When discussions of racism come up, folks are quick to remind me that race is not a real thing – it’s just a social construct. I agree. Race isn’t “real” in the sense that it’s not based in biology and it sure isn’t based on geographic difference. I mean, just check out Asia. What do Japan and Iran have in common other than some idea about the “Orient” invented by Europeans, right?
But this idea of race as a social construct is pretty academic. And folks often preface “social construct” with the word “just,” as if the fact that race isn’t natural (as in, from nature) means we can simply educate it away.
So let’s try that idea another way. Yes, race is a made up idea. But, based on that idea, we’ve built real structures, a whole society in fact, and the inequity created by those structures won’t go away just because we change our minds about race.
In this way, the idea of race is like one’s dream of a house. The dream is just an idea, but if you move from dream to blueprint and then from blueprint to construction, you end up with a real structure – a house, made of bricks and mortar (or wood and nails if you like). And, just like you can change your idea about your dream house but still be stuck in the one you built with your old blueprint, certain attitudinal norms about race can change without changing the structure of white supremacy.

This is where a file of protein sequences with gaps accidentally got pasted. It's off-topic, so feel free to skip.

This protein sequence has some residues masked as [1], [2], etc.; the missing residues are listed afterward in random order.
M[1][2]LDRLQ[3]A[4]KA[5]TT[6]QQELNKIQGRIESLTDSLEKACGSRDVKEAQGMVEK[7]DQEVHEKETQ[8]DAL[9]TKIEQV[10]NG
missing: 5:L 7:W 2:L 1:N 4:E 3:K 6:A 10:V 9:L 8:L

In order for your old house to match your new ideas, you have to remodel or rebuild. In terms of race, what we have on our hands in the 21st century is less a remodel than a renovation. Surfaces have changed, but the structures are, for the most part, the same.
Based on the idea of race, we have, for generations, created blueprints in the form of our Constitution, public policy, and social codes, often enforced with violence. Based on those blueprints, we’ve built real structures like suburbs, ghettos, corporations, whole industries.
The legacy of this history lives on in our politics and our economy. Practices such as convict leasing of Black prisoners and the wide array of racist codes and practices in the South and the North – codes like exclusionary covenants, Jim Crow laws, red lining, immigration quotas and exclusion, etc., – have accumulated through history to create a wealth gap between whites and people of color that persists to this day and cannot be resolved unless we revisit this history and address its legacy. Until that happens, the wealth gap will continue to be an indicator of structural inequities as solid and consequential as that wall you wish you could get rid of between the kitchen and the dining room in your house.
I’m not trying to minimize the importance of voting rights protection and changing social mores. These things make a difference. But, structural inequality still exists because the changes we’ve won renovate, even improve, an existing structure that has built in inequities. And these improvements convince the folks that are the least affected by the structural problems that it’s fine in here, making those of us who continue to complain of real injustice look like a bunch of whiners.
So we’ve gotta focus on the structure. Giving too much credence to the ways in which society has (or hasn’t) been renovated rather than remodeled around race is a distraction. It allows us to avoid seeing and dealing with the need for change.